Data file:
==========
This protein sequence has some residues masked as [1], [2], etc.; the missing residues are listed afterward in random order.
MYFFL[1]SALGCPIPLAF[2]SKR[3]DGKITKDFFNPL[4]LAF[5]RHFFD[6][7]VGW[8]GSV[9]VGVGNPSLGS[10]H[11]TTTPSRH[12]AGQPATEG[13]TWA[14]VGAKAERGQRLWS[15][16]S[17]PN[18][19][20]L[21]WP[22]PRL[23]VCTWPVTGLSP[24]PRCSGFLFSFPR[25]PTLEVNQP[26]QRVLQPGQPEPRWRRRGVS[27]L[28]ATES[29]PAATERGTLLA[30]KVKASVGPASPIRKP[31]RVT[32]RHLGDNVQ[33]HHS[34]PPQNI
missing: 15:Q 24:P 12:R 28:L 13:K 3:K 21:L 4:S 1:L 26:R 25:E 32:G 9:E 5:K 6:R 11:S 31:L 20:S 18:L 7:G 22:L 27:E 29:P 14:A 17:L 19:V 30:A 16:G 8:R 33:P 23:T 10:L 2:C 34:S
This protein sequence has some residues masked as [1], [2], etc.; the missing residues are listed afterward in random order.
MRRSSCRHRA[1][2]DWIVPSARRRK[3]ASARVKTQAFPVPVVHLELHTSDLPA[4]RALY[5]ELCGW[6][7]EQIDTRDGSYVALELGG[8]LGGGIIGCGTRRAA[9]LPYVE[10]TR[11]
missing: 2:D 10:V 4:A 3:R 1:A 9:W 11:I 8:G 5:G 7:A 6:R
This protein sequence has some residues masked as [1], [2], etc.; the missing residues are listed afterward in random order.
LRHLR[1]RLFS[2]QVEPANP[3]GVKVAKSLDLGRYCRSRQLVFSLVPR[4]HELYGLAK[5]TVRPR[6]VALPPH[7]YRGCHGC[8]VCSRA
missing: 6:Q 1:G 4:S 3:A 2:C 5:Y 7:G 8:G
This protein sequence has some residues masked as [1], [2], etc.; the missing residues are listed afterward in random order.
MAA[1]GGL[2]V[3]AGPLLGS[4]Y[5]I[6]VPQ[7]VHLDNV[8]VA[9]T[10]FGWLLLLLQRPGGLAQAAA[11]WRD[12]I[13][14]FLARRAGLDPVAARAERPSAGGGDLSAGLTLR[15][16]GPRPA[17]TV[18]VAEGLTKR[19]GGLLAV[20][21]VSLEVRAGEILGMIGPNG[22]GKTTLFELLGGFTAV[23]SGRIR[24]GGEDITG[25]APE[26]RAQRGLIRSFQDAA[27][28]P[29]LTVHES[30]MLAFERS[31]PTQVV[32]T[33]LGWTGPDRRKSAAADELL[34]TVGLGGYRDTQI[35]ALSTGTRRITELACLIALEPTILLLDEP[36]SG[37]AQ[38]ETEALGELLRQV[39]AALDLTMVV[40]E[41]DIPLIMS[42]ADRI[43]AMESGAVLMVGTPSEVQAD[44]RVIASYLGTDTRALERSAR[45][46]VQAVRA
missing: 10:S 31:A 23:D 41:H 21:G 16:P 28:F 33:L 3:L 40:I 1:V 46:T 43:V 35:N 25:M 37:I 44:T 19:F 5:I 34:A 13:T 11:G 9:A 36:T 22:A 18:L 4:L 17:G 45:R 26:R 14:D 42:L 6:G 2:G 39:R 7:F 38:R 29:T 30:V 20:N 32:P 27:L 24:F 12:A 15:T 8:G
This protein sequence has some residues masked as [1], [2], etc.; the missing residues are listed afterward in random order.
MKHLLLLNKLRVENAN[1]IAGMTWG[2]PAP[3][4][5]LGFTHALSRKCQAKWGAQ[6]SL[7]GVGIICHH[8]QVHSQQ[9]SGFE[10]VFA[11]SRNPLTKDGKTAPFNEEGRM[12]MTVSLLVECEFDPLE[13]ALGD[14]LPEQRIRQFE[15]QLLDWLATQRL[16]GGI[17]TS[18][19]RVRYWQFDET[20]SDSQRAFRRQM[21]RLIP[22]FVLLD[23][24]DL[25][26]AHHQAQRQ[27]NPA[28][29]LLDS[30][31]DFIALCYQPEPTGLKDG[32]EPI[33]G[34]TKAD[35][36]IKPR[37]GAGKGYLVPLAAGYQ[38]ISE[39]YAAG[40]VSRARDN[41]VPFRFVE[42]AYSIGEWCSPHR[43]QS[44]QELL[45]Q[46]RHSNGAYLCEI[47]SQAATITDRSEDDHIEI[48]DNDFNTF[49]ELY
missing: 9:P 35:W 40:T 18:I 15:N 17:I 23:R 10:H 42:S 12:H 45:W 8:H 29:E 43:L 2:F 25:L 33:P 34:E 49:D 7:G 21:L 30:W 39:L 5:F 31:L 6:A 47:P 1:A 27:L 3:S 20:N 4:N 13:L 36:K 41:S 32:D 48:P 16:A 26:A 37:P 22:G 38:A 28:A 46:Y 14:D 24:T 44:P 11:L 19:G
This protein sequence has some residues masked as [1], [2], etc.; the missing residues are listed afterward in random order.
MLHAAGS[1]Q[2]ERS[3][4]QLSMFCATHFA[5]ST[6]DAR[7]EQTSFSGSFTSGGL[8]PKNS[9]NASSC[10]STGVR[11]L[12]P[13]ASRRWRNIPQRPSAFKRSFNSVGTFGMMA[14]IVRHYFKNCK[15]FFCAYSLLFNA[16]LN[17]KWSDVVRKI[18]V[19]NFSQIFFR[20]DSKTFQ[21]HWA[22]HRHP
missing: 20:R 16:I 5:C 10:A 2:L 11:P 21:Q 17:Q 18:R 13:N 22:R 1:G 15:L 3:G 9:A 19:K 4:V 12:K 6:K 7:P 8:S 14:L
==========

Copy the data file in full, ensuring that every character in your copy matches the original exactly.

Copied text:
This protein sequence has some residues masked as [1], [2], etc.; the missing residues are listed afterward in random order.
MYFFL[1]SALGCPIPLAF[2]SKR[3]DGKITKDFFNPL[4]LAF[5]RHFFD[6][7]VGW[8]GSV[9]VGVGNPSLGS[10]H[11]TTTPSRH[12]AGQPATEG[13]TWA[14]VGAKAERGQRLWS[15][16]S[17]PN[18][19][20]L[21]WP[22]PRL[23]VCTWPVTGLSP[24]PRCSGFLFSFPR[25]PTLEVNQP[26]QRVLQPGQPEPRWRRRGVS[27]L[28]ATES[29]PAATERGTLLA[30]KVKASVGPASPIRKP[31]RVT[32]RHLGDNVQ[33]HHS[34]PPQNI
missing: 15:Q 24:P 12:R 28:L 13:K 3:K 21:L 4:S 1:L 26:R 25:E 32:G 9:E 5:K 6:R 11:S 31:L 20:S 18:L 7:G 22:L 27:E 29:P 14:A 17:L 19:V 30:A 16:G 8:R 33:P 23:T 10:L 2:C 34:S
This protein sequence has some residues masked as [1], [2], etc.; the missing residues are listed afterward in random order.
MRRSSCRHRA[1][2]DWIVPSARRRK[3]ASARVKTQAFPVPVVHLELHTSDLPA[4]RALY[5]ELCGW[6][7]EQIDTRDGSYVALELGG[8]LGGGIIGCGTRRAA[9]LPYVE[10]TR[11]
missing: 2:D 10:V 4:A 3:R 1:A 9:W 11:I 8:G 5:G 7:A 6:R
This protein sequence has some residues masked as [1], [2], etc.; the missing residues are listed afterward in random order.
LRHLR[1]RLFS[2]QVEPANP[3]GVKVAKSLDLGRYCRSRQLVFSLVPR[4]HELYGLAK[5]TVRPR[6]VALPPH[7]YRGCHGC[8]VCSRA
missing: 6:Q 1:G 4:S 3:A 2:C 5:Y 7:G 8:G
This protein sequence has some residues masked as [1], [2], etc.; the missing residues are listed afterward in random order.
MAA[1]GGL[2]V[3]AGPLLGS[4]Y[5]I[6]VPQ[7]VHLDNV[8]VA[9]T[10]FGWLLLLLQRPGGLAQAAA[11]WRD[12]I[13][14]FLARRAGLDPVAARAERPSAGGGDLSAGLTLR[15][16]GPRPA[17]TV[18]VAEGLTKR[19]GGLLAV[20][21]VSLEVRAGEILGMIGPNG[22]GKTTLFELLGGFTAV[23]SGRIR[24]GGEDITG[25]APE[26]RAQRGLIRSFQDAA[27][28]P[29]LTVHES[30]MLAFERS[31]PTQVV[32]T[33]LGWTGPDRRKSAAADELL[34]TVGLGGYRDTQI[35]ALSTGTRRITELACLIALEPTILLLDEP[36]SG[37]AQ[38]ETEALGELLRQV[39]AALDLTMVV[40]E[41]DIPLIMS[42]ADRI[43]AMESGAVLMVGTPSEVQAD[44]RVIASYLGTDTRALERSAR[45][46]VQAVRA
missing: 10:S 31:A 23:D 41:H 21:G 16:P 28:F 33:L 3:L 40:I 1:V 46:T 43:V 35:N 25:M 37:I 44:T 19:F 5:I 34:A 13:T 11:G 9:A 36:T 22:A 18:L 4:L 17:G 45:R 26:R 14:D 42:L 6:G 2:G 39:R 7:F 38:R 29:T 30:V 20:N 32:P 27:L 24:F 12:A 15:T 8:G
This protein sequence has some residues masked as [1], [2], etc.; the missing residues are listed afterward in random order.
MKHLLLLNKLRVENAN[1]IAGMTWG[2]PAP[3][4][5]LGFTHALSRKCQAKWGAQ[6]SL[7]GVGIICHH[8]QVHSQQ[9]SGFE[10]VFA[11]SRNPLTKDGKTAPFNEEGRM[12]MTVSLLVECEFDPLE[13]ALGD[14]LPEQRIRQFE[15]QLLDWLATQRL[16]GGI[17]TS[18][19]RVRYWQFDET[20]SDSQRAFRRQM[21]RLIP[22]FVLLD[23][24]DL[25][26]AHHQAQRQ[27]NPA[28][29]LLDS[30][31]DFIALCYQPEPTGLKDG[32]EPI[33]G[34]TKAD[35][36]IKPR[37]GAGKGYLVPLAAGYQ[38]ISE[39]YAAG[40]VSRARDN[41]VPFRFVE[42]AYSIGEWCSPHR[43]QS[44]QELL[45]Q[46]RHSNGAYLCEI[47]SQAATITDRSEDDHIEI[48]DNDFNTF[49]ELY
missing: 9:P 35:W 40:T 18:I 15:N 17:I 23:R 10:H 42:S 12:H 45:W 8:H 29:E 43:L 2:F 25:L 33:P 34:E 49:D 7:G 21:L 30:W 39:L 5:F 31:L 6:A 47:P 1:A 27:L 3:S 20:N 4:N 13:L 36:K 41:S 32:D 48:P 16:A 26:A 37:P 22:G 38:A 28:A 46:Y 14:D 24:T 44:P 11:L 19:G
This protein sequence has some residues masked as [1], [2], etc.; the missing residues are listed afterward in random order.
MLHAAGS[1]Q[2]ERS[3][4]QLSMFCATHFA[5]ST[6]DAR[7]EQTSFSGSFTSGGL[8]PKNS[9]NASSC[10]STGVR[11]L[12]P[13]ASRRWRNIPQRPSAFKRSFNSVGTFGMMA[14]IVRHYFKNCK[15]FFCAYSLLFNA[16]LN[17]KWSDVVRKI[18]V[19]NFSQIFFR[20]DSKTFQ[21]HWA[22]HRHP
missing: 20:R 16:I 5:C 10:A 2:L 11:P 21:Q 17:Q 18:R 13:N 22:R 1:G 15:L 3:G 9:A 19:K 4:V 12:K 6:K 7:P 8:S 14:L